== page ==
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Limited Vaccine Supply Slows San Diego County's Vaccination Goal Progress

A health care worker at a county vaccination site fills a syringe with a dose of a COVID-19 vaccine, Jan. 14, 2021.
Tarryn Mento
A health care worker at a county vaccination site fills a syringe with a dose of a COVID-19 vaccine, Jan. 14, 2021.

About 12,000 daily COVID-19 vaccine doses went into the arms of San Diegans the first week of this month. But that tally, which excludes any administered by the military, Veterans' Affairs and tribal agencies, is below the daily doses needed to reach the county’s goal of fully vaccinating 70% of the region’s population by July.

The county and other providers in the region need to be delivering 22,881 doses a day to reach that target, but officials said they continued to be hamstrung by the limited vaccine shipments coming from the state.

Limited Vaccine Supply Slows San Diego County’s Vaccination Goal Progress
Listen to this story by Tarryn Mento.

County Health and Human Services Agency Director Nick Macchione told the board of supervisors Tuesday the region actually has the infrastructure to administer 21,000 doses a day, but the current vaccine supply is far below the county’s needs.


“Last week ... we received just over a quarter of what we requested from the state,” Macchione said during the presentation. “Many of our providers saw large reductions in the number of vaccines they were given and many did not receive any at all.”

RELATED: How To Get 1.8 Million San Diegans Vaccinated

Macchione told KPBS in a follow up interview Wednesday that the average daily doses administered may be higher than 12,000 and therefore the average daily doses needed may be fewer than 22,881 because of the agencies that don’t directly report their vaccinations to the county.

“As much as we would love to, love to know what those numbers are, because we know we'd be much higher than we are — because we don't have them, we had to go with then as if they didn't exist,” Macchione said.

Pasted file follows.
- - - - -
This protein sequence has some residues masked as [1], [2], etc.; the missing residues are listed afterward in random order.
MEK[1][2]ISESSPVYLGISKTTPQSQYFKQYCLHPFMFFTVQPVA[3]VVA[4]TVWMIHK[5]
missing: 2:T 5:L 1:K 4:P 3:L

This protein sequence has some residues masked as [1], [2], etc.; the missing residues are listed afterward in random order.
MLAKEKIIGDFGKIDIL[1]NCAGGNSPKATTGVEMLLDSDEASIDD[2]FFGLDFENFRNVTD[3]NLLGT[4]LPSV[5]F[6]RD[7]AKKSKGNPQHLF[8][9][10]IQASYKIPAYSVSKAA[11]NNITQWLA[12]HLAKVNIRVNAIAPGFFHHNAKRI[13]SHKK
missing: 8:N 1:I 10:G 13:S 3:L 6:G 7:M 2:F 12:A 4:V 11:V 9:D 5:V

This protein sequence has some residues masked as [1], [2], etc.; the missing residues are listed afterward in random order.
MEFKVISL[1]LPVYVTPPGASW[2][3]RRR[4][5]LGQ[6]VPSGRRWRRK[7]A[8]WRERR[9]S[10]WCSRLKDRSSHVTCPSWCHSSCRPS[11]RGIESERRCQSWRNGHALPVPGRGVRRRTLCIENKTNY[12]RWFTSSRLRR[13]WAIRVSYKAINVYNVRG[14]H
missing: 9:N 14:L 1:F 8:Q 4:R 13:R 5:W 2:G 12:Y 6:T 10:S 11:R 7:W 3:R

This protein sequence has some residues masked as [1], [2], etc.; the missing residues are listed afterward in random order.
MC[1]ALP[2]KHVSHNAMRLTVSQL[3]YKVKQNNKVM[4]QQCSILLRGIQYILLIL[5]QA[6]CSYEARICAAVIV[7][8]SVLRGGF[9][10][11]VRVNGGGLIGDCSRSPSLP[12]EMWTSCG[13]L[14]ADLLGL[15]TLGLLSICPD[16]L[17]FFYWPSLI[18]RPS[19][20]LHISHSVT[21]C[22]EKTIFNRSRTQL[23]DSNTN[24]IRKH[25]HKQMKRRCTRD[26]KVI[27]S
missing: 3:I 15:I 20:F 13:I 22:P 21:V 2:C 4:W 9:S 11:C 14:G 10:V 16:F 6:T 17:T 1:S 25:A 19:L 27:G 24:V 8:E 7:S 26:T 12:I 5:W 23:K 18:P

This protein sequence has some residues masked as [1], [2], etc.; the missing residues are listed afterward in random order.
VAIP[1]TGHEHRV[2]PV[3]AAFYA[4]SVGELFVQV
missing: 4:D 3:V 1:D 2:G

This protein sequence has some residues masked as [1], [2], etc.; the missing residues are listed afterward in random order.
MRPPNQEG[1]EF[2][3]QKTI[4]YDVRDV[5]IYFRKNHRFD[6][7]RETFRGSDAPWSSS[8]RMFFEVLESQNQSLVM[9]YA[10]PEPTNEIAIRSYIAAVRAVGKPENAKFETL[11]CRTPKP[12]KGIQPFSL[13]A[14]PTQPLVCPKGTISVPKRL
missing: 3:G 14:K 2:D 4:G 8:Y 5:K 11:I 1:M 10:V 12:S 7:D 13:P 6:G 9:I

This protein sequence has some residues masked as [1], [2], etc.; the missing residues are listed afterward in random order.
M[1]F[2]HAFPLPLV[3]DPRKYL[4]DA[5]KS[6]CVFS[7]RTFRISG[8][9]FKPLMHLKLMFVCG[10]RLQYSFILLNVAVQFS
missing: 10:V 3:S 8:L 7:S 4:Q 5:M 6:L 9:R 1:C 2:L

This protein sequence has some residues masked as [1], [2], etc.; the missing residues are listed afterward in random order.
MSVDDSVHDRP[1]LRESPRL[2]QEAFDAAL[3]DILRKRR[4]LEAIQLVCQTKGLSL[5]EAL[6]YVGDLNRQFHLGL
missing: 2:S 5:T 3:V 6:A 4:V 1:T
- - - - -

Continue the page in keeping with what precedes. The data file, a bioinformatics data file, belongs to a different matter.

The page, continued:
He said about one-third of the county’s population are active duty service members, veterans and/or their family members who may receive vaccinations that may not make it in the county's tally.


Despite the challenges, Macchione said the county is continuing to expand vaccination capacity to 35,000 doses a day, which he hopes to achieve by the end of February.

There are also just more than 141,000 doses in the county waiting to be administered, according to Macchione’s Tuesday update to board. He said 30,000 doses are evenly split between the county for its sites and the retail pharmacies charged with vaccinating those in long-term care facilities, while 111,000 are in the possession of the 263 state-approved vaccinators in the region, including hospitals, community clinics and medical offices.

Macchione told KPBS officials are working with individual vaccinators to ensure they use doses in a timely fashion but the county has had to reallocate some supply from providers that were unable to administer them quickly enough.

“They were sitting on some of that and did not have a plan by which they could effectively use it for the eligible population, so absolutely, that did take place,” he said.

The county set a goal to vaccinate 70% of the region’s population that is 16 years or older by July 1. That measures out to 1,882,544 San Diegans. Because the current emergency approved COVID-19 vaccines require two shots, the daily figure of 22,881 is what’s needed to give both doses.

The daily doses needed was previously 23,434 but was reduced because more vaccinations were accomplished in January than previously expected.